clock menu more-arrow no yes mobile

Filed under:

Zac Woodfin Deserves Some Credit For Southern Miss Turnaround

Rarely can a strength and conditioning coach make the impact on a program that Zac Woodfin made on Southern Miss in 2015.

Chuck Cook-USA TODAY Sports

Ask anyone what was the biggest surprise of the 2015 Conference USA football season. The majority will agree that the leap of the Southern Miss Golden Eagles from cellar dwellers to division champs is number one on that list.

You can talk about the JUCO and FBS transfers. You can mention the team coming together as a whole in the third year of the Todd Monken era. You can throw out several other factors and still be correct. One that is often missed is the hiring of a coach in a position that many overlook: strength and conditioning.

Raise your hand if you are familiar with Southern Miss strength and conditioning coach Zac Woodfin. The Prattville, Alabama native was brought into the fold one year ago, in January of 2015. Woodfin, a UAB graduate, was working with his alma mater in 2014 before his life was turned upside down when UAB's football program was disbanded. The Golden Eagles quickly jumped in and offered him the position and the rest is history.

So who is Zac Woodfin?

Woodfin is one hell of a college football player that has turned into one of the best up and coming strength and conditioning coaches in the nation.

The 32-year old Southern Miss coach is an Alabama native that earned the attention of local program UAB during his impressive high school career. He joined the Blazers and immediately became a player to watch on the UAB defense. Woodfin made the most of his time with the program, leaving UAB as the top tackler in school history with 372 tackles. His record, set in the 2004 season, still stands.

After making his mark on the college level, Woodfin spent time in camp with Green Bay (cut in training camp) and then New Orleans on the practice squad. Woodfin also spent some time with Baltimore and Houston before being drafted by the Frankfort Galaxy of NFL Europe in 2007.

While still a professional player, Woodfin had already gotten involved as an intern with his alma mater UAB in 2006, using his Exercise Science degree to work with several different athletic teams. He then took a volunteer job with the University of Alabama football program in 2007, helping the team during in-season training.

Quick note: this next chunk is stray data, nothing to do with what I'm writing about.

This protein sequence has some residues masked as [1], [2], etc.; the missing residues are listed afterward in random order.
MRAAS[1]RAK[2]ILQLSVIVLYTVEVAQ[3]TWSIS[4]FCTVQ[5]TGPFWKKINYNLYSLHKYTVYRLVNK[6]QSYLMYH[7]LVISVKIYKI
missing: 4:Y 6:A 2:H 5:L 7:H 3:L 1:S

After getting cut by the Texans, Woodfin was at a crossroads. He needed to decide if he would continue his dream of playing professional football, or go full time into strength and conditioning. After much internal debate, Woodfin took a position as a performance specialist at Athletes' Performance in Los Angeles. During that time, he got the opportunity to work with athletes from the a wide variety of sports, ranging from the NFL to Olympic sports. This position that he worked for four years was seen as a great way to break back into football, this time as a coach.

Woodfin left Athletes' Performance to accept a job as a strength and conditioning assistant for the Green Bay Packers in 2011. While working his way up the ladder, he garnered the attention of his alma mater once again. Nearly three years after taking a job with the Packers, Woodfin packed his bags once again. This time he was headed back home to UAB.

During his one year with the university, Woodfin helped UAB make the jump from 2-10 to 6-6 and bowl eligibility. Despite the university dropping the football program, many outside of the program took notice of his talent. FootballScoop even named Woodfin their 2014 Strength and Conditioning Coach of the Year.

Not wanting to leave his alma mater but also wanting to continue to work with a football program, Woodfin accepted Todd Monken's invitation to take over the Southern Miss strength and conditioning program. During his one year on the job (overseeing 16 sports), the Golden Eagles have shown significant improvement in every physical area.

For all of the credit that has been given to other aspects of the program, a good portion should be given to Zac Woodfin and the strength and conditioning program.